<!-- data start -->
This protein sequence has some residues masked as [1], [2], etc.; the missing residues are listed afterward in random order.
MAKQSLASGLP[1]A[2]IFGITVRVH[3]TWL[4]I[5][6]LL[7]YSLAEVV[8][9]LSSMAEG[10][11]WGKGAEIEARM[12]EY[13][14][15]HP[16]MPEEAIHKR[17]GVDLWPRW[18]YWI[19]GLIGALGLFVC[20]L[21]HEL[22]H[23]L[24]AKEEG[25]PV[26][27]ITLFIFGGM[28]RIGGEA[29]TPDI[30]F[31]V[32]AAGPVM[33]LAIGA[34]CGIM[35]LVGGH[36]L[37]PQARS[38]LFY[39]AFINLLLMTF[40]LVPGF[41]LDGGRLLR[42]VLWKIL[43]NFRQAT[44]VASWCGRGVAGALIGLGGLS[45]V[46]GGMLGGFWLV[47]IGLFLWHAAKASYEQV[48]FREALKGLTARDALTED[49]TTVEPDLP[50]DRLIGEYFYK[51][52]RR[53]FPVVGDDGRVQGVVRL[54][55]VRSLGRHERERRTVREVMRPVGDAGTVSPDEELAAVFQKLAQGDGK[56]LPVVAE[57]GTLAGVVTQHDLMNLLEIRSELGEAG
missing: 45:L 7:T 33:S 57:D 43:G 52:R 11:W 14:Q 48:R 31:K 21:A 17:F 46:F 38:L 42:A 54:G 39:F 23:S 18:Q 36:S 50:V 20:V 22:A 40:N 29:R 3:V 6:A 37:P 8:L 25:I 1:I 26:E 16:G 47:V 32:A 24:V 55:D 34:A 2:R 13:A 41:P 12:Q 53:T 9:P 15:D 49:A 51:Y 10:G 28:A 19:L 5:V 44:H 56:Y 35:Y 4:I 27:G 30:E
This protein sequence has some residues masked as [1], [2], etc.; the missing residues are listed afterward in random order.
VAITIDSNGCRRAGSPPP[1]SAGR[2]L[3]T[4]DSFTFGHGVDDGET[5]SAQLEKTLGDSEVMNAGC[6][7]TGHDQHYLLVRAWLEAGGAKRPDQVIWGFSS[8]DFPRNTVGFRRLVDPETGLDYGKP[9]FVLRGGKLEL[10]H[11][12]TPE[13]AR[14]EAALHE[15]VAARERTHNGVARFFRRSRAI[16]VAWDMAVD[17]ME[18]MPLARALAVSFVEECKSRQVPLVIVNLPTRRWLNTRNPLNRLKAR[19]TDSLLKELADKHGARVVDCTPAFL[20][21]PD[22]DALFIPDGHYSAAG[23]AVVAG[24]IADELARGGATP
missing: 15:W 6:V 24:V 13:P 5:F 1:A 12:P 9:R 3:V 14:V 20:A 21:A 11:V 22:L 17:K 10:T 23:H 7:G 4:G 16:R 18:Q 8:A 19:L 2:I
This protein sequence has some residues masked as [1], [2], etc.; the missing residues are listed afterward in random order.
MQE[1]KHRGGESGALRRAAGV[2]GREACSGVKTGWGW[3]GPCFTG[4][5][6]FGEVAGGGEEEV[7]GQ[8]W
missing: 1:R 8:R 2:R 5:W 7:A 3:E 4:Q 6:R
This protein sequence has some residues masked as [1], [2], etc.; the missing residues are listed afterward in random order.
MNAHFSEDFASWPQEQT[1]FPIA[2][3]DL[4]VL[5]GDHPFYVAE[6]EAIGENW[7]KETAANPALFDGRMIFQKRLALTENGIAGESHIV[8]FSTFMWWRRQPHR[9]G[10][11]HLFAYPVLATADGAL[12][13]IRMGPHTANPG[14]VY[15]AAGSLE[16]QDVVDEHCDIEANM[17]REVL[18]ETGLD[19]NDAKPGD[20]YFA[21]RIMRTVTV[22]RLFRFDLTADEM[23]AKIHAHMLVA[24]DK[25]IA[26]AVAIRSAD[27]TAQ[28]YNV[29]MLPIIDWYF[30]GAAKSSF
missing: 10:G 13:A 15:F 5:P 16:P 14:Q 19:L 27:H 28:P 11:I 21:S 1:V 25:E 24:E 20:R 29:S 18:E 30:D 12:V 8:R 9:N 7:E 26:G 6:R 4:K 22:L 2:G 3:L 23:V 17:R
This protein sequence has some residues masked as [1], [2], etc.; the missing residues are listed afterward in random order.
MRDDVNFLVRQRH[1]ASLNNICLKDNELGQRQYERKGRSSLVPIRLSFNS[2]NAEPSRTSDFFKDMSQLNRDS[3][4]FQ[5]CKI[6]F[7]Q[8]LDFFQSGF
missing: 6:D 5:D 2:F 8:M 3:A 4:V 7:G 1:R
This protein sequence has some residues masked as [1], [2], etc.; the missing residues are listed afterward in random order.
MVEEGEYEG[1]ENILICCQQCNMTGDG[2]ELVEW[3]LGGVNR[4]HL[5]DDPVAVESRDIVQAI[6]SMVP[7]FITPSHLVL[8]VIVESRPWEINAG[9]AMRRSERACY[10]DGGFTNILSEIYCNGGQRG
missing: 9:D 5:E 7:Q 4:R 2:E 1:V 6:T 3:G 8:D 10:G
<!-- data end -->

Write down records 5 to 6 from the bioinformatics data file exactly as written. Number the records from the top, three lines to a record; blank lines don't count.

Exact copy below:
This protein sequence has some residues masked as [1], [2], etc.; the missing residues are listed afterward in random order.
MRDDVNFLVRQRH[1]ASLNNICLKDNELGQRQYERKGRSSLVPIRLSFNS[2]NAEPSRTSDFFKDMSQLNRDS[3][4]FQ[5]CKI[6]F[7]Q[8]LDFFQSGF
missing: 6:D 5:D 2:F 8:M 3:A 4:V 7:G 1:R
This protein sequence has some residues masked as [1], [2], etc.; the missing residues are listed afterward in random order.
MVEEGEYEG[1]ENILICCQQCNMTGDG[2]ELVEW[3]LGGVNR[4]HL[5]DDPVAVESRDIVQAI[6]SMVP[7]FITPSHLVL[8]VIVESRPWEINAG[9]AMRRSERACY[10]DGGFTNILSEIYCNGGQRG
missing: 9:D 5:E 7:Q 4:R 2:E 1:V 6:T 3:G 8:D 10:G